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The Killing of Branch Wroth 

A death that didn't have to happen

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On May 12, the son of my good friends, Marni and Chris Wroth, was killed by Rohnert Park police.

Branch Wroth was in distress. Instead of being helped, he was killed. Despite the instructions of the Taser manufacturer, that people who exhibit "extreme agitation" or "violent irrational behavior" may be "at an increased risk of sudden death," Branch was Tasered. Eight and a half years ago, Rohnert Park police killed Guy Fernandez for the same reasons, the same way.

Recently, on the street a few doors from my house in Santa Rosa, a man started screaming. He was clearly having a mental break. The Santa Rosa police and an ambulance showed up. The police and EMTs spoke with him very gently, very calmly. It went on for a long time. He even ripped boards from a neighbor's fence trying to escape. They stayed calm. They never hurt him. He was still screaming as they closed the ambulance doors, but nobody was harmed.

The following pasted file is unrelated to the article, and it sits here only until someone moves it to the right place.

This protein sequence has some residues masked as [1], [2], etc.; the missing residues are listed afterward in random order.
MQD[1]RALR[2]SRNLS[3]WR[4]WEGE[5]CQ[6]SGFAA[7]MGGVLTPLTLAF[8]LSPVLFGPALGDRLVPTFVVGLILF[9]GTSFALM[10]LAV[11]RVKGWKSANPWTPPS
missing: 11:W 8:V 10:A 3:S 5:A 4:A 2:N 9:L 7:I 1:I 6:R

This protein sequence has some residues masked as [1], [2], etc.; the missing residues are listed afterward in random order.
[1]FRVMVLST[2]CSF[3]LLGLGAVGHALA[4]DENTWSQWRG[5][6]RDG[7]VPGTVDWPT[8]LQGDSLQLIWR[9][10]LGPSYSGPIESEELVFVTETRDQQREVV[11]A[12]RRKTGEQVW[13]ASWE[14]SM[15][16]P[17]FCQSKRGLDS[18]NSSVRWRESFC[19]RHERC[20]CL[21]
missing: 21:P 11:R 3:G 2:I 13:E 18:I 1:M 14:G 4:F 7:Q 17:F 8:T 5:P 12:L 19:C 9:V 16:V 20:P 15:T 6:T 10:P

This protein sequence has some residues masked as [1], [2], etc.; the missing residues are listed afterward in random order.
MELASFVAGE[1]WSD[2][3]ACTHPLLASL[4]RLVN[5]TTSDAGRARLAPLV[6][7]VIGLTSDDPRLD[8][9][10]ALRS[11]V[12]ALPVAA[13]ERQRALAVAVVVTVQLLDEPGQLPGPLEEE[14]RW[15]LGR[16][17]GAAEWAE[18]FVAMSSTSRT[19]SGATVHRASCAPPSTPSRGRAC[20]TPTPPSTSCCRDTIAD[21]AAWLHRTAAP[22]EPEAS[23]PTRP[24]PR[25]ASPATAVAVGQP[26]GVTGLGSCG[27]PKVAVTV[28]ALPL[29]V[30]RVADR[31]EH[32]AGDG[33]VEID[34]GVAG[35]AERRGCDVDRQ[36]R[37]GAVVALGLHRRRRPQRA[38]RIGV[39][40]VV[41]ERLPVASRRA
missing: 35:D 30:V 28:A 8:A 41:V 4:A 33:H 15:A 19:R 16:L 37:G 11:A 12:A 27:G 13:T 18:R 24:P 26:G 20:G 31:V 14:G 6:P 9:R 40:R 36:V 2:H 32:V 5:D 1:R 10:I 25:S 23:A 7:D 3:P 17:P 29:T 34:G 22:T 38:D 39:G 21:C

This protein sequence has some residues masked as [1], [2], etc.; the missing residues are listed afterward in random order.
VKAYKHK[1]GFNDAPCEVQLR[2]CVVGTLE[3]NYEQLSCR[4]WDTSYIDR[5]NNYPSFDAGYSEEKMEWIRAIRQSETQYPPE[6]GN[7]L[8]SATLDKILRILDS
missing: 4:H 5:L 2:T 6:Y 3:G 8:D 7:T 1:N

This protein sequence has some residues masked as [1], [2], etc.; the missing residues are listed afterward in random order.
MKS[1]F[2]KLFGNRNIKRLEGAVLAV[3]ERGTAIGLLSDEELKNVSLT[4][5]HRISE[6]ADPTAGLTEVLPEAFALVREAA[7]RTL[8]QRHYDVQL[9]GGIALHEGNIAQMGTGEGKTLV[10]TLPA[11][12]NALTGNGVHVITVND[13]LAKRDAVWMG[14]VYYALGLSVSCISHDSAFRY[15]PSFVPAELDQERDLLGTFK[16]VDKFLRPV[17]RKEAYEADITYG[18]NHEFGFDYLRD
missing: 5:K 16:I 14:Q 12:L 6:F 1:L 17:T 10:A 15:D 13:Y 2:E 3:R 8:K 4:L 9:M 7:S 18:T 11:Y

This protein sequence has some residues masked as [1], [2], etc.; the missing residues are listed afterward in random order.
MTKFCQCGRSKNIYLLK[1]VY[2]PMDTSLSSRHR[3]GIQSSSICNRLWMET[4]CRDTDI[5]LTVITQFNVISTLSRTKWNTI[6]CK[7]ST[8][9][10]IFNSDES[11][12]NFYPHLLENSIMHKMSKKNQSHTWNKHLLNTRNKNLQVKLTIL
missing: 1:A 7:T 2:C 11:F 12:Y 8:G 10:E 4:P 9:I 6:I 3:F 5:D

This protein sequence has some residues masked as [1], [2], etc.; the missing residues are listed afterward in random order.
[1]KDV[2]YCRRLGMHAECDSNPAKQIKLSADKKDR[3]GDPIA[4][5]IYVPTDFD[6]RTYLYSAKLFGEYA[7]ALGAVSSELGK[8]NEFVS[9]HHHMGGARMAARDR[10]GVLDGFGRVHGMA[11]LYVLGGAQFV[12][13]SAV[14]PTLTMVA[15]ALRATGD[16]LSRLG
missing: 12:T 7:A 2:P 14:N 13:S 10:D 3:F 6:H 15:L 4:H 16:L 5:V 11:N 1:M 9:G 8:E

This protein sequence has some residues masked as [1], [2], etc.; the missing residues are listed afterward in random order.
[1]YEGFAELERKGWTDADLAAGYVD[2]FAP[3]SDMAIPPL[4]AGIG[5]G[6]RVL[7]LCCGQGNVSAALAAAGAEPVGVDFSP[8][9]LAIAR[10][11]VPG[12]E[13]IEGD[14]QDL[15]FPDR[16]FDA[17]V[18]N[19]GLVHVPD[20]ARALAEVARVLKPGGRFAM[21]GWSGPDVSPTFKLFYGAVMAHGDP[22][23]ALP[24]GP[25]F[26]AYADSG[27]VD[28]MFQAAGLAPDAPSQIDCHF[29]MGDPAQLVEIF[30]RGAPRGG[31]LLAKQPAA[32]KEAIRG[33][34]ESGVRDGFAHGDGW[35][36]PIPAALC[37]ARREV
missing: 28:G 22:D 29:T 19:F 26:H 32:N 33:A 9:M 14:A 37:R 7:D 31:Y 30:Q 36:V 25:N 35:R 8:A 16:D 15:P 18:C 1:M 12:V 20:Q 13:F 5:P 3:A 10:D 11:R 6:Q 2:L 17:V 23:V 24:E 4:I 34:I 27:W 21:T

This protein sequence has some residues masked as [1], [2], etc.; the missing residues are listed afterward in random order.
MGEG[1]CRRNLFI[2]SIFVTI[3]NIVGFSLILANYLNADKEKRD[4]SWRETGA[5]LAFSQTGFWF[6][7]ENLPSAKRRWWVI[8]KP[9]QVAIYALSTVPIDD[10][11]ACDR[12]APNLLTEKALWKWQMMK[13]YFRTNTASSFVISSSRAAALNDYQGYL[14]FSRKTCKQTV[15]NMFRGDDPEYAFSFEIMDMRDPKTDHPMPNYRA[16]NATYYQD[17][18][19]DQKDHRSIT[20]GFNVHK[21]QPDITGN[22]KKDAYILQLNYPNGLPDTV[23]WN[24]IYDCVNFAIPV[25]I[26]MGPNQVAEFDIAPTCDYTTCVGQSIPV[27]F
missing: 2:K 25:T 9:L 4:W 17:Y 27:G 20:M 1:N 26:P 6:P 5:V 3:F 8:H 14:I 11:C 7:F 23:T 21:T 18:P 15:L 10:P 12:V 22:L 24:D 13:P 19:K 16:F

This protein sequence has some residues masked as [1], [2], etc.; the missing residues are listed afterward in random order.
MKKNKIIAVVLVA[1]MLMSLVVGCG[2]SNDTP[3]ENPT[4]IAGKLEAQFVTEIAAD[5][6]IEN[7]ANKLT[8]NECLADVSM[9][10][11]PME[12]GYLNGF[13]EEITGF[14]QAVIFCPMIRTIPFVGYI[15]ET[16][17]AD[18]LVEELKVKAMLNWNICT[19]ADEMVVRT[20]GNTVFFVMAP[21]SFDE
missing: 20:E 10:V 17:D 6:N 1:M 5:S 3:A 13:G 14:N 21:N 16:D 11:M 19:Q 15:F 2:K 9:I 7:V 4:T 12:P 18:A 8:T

It can be done. We must demand this of law-enforcement agencies.

The Wroths were never allowed to see their son before his cremation. An independent coroner was denied. The sheriff's office, which freely uses excessive force, will investigate. Everything about this highlights the inhumanity of this system.

We take lives so easily in this country and make every excuse for it. Too many people accept this. We have always thought that earlier forms of punishment—cutting off hands for stealing a loaf of bread, hanging for minor infractions—were barbaric. But they continue to this day, as police are exonerated for killing unarmed people who have committed no crime or crimes equivalent to stealing bread. And instead of paying for a front row seat to the hanging, we can watch on our cell phones. That too many Rohnert Park residents do not seem to object does not make it right.

In its May 2000 report, 17 years ago (!), the California Advisory Committee to the U.S. Commission on Civil Rights called for the immediate creation of a civilian review board in Rohnert Park. Seventeen years of arrogance and inaction on the part of that city have followed.

The Wroth family's hearts are breaking. It did not need to be this way.

Susan Lamont is a member of the Police Brutality Coalition Sonoma County.

To have your topical essay of 350 words considered for publication, write openmic@bohemian.com.

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